Saturday 14 May, 2016
GR06/7, Faculty of English, 9 West Road, Cambridge

Keynotes: David Brauner (Reading), Pamela Thurschwell (Sussex)

Defending his unadorned, realist style, William Dean Howells remarked in a 1903 letter to Charles Norton: ‘I am not sorry for having wrought in common, crude material so much; that is the right American stuff.’ Bringing together graduate students and faculty from the University of Cambridge and beyond, this one-day symposium examines the kinds of ‘stuff’ that constitute American life, asking what role ‘common, crude material’ might play in literary and cultural history.

Twitter: @AmericanLitCam / #camamstuff

Registration is free, but places are limited. To register, please email


08:30 – 09:15 Registration

09:15 – 10:30 Panel 1: Miniature Connections

Chair: Fiona Green (Cambridge)

Brendan Gillott (Cambridge)
American in Miniature: Models as Mereology in Charles Olson

Wen Li Toh (Cambridge)
James Merrill’s poetics of surface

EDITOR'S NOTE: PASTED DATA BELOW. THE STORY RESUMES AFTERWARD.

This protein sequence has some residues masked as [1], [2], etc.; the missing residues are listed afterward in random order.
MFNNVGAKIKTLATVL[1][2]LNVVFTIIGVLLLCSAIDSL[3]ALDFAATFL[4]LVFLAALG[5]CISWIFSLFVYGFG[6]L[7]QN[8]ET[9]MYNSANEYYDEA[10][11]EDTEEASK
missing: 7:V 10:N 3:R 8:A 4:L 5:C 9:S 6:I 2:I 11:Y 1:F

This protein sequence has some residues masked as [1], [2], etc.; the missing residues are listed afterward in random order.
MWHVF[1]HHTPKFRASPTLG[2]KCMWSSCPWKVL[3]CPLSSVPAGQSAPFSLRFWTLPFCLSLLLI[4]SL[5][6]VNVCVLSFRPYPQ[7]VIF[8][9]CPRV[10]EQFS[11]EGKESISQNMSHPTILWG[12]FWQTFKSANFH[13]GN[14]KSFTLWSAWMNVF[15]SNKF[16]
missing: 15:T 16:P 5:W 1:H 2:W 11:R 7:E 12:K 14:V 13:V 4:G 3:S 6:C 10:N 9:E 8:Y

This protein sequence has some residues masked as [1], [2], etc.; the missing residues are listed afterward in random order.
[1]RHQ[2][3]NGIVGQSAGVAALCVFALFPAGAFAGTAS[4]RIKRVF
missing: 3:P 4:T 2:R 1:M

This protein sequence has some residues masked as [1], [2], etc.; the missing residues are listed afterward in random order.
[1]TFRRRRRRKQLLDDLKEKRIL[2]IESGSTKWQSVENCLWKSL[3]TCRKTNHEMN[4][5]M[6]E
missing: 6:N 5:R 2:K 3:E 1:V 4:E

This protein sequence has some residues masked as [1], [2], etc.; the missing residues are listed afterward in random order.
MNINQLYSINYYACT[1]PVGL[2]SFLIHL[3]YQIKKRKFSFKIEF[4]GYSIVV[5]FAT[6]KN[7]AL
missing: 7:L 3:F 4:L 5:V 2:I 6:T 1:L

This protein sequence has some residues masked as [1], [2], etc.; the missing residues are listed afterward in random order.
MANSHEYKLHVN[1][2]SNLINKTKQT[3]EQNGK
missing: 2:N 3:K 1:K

Alexander Spencer (Cambridge)
Evocations of Walt Whitman in the Contemporary American Novel

10:30 – 10:45 Break

10:45 – 12:00 Panel 2: American Collections

Chair: Kristen Treen (Cambridge)

Gabrielle Linnell (Cambridge)
The ‘mazed minds’ of Anne Bradstreet

Christy Wensley (Cambridge)
From Daisy Miller to Milly Theale: the American Girl as the Stuff for James

Diarmuid Hester (Sussex)
The Stuff of Fiction: Hoarding Manhattan

12:00 – 13:00 Lunch

13:00 – 14:00 Keynote 1

David Brauner (Reading)
‘Speaking of himself in the third person’: Self-Reflexivity and Subjectivity in Saul Bellow’s Short Fiction

14:15 – 15:30 Panel 3: Grammars of Affect

Chair: Edward Allen (Cambridge)

Ryan McRae Arnold (Cambridge)
Life at the Yam Level: Race, Stuff, and the Cruelty of Optimism in Ellison’s Invisible Man

Mathilde Sergent (Cambridge)
‘Fuzzy Football’: Material Jokes in Lorrie Moore’s ‘You’re Ugly Too’

Lola Boorman (Cambridge)
The Grammatical Exercise in Lydia Davis’s Stories

15:30 – 15.45 Break

15:45 – 17:00 Panel 4: Virtually Contemporary Stuff

Chair: Kasia Boddy (Cambridge)

George Cox (Oxford)
‘…Since these were only words, they tasted like excellent dark chocolate’: Scatology, Sex, and Superficiality in the novels of Jonathan Franzen

Penny Cartwright (Cambridge)
A vast undefined anarchism: Politicizing Thomas Pynchon’s Internets in Bleeding Edge

Jurrit Daalder (Oxford)
Rough Stuff: Authorial Cruelty in the work of George Saunders

17:15 – 18:15 Keynote 2:

Pamela Thurschwell (Sussex)
The Writing on the Wall: Adolescent Futures at Centuries’ Ends (Jude the Obscure (1895), The Awkward Age (1899) and Ghost World (1997))